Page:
Republican Texas billionaire could soon receive a subpoena to produce information about his relationship with conservative Supreme Court as the Judiciary Committee steps up its ethics probe into the high court.
Democratic Sens. (Ill.), who chairs the panel, and (R.I.), who heads a subcommittee on federal courts, oversight, agency action, and federal rights, on Monday announced they would hold a vote to authorize subpoenas for Crow, conservative legal activist Leonard Leo and GOP donor Robin Arkley II.
Durbin and Whitehouse said the three men “either refused to comply or offered to produce certain limited information that fell well short of what the Committee needs” when previously asked to cooperate voluntarily.
“By accepting these lavish, undisclosed gifts, the justices have enabled their wealthy benefactors and other individuals with business before the Court to gain private access to the justices while preventing public scrutiny of this conduct,” they said in a statement.
“In order to adequately address this crisis, it is imperative that we understand the full extent of how people with interests before the Court are able to use undisclosed gifts to gain private access to the justices,” the statement continued.
Leo, according to reporting by ProPublica, attended and was involved in organizing a free luxury fishing vacation for Justice Samuel Alito in 2008, while Arkley II provided complimentary lodging for the trip.
Meanwhile, Crow reportedly facilitated a real estate deal for Thomas, funded several luxury vacations for the justice, and also paid private school tuition for Thomas’s grandnephew.
While Leo and Arkley II have repeatedly refused to cooperate, Durbin and Whitehouse said Crow has only agreed to comply on “a small subset” of the committee’s requests, describing his response as “wholly inadequate.”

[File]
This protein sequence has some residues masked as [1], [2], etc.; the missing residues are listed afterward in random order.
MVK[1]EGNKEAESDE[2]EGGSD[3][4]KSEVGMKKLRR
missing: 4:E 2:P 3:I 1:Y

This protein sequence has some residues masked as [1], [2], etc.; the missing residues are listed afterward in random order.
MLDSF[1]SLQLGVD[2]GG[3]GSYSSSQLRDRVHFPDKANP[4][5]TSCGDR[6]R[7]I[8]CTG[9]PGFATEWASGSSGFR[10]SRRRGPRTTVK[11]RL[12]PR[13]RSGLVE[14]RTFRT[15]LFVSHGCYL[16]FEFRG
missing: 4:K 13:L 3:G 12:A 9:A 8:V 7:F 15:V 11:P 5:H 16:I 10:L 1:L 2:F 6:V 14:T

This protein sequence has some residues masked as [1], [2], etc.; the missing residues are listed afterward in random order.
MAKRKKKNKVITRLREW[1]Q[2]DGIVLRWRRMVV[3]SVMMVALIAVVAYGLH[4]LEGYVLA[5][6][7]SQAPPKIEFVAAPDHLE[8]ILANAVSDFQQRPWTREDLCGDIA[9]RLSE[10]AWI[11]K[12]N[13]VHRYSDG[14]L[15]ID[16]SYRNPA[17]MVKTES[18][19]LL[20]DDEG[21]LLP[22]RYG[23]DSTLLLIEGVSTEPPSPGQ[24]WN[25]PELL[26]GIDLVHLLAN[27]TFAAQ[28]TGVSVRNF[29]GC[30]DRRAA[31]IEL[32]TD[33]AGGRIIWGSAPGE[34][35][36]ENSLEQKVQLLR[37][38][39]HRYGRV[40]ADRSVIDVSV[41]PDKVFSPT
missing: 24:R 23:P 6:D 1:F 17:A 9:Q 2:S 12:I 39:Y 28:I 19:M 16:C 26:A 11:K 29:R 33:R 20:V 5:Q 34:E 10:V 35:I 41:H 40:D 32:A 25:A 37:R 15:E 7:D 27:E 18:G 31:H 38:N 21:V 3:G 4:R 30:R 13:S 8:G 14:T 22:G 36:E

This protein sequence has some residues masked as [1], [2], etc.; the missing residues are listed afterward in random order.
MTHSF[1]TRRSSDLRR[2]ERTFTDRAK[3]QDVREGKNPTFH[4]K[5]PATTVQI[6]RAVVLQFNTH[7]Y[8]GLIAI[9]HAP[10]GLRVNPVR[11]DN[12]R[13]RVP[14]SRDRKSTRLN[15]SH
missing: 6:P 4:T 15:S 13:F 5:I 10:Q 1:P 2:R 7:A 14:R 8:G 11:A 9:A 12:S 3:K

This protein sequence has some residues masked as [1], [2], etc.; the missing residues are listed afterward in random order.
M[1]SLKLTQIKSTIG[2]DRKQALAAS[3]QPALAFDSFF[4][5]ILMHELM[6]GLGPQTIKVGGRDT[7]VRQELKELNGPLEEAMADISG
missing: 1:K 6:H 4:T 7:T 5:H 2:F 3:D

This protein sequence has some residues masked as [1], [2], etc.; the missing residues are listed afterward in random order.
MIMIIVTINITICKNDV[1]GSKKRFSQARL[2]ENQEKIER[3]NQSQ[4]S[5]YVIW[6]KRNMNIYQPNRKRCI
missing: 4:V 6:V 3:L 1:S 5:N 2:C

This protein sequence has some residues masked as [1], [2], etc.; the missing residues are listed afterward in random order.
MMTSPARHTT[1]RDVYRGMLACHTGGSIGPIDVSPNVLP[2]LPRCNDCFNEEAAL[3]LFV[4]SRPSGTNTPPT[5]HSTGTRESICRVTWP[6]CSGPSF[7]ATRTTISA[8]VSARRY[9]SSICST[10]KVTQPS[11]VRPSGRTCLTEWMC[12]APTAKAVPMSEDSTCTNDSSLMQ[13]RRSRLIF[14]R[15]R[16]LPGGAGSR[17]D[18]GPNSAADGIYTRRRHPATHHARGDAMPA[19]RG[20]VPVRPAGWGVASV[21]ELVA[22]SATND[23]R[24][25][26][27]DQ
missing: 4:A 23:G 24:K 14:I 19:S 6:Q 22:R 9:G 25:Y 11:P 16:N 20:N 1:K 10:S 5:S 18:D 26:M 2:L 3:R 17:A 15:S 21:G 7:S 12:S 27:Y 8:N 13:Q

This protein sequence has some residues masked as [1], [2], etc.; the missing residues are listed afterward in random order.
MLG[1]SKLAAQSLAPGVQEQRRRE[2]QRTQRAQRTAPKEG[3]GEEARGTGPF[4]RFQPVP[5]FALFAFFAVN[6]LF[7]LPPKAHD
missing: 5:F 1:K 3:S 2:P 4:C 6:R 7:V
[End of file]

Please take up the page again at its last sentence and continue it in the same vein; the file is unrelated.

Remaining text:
Crow weighed in on the subpoena vote announcement, saying: “It’s clear this is nothing more than a stunt aimed at undermining a sitting Supreme Court Justice for ideological and political purposes,” according to The Associated Press.
Chief Justice John Roberts has so far ignored calls for more oversight for justices.
“The Chief Justice could fix this problem today and adopt a binding code of conduct,” Durbin and Whitehouse said. “As long as he refuses to act, the Judiciary Committee will.”
Still, three of the justices, most recently Amy Coney Barrett, have voiced support for an ethics code for the court.
“I think it would be a good idea for us to do it, particularly so that we can communicate to the public exactly what it is that we’re doing in a clearer way than perhaps we have been able to do so far,” Barrett said earlier this month.
While the Judiciary Committee advanced a bill over the summer that would require justices to abide by ethics rules as well as create a process to deal with potential violations of that code of conduct, it is unlikely to pass given the GOP’s opposition to the measure.
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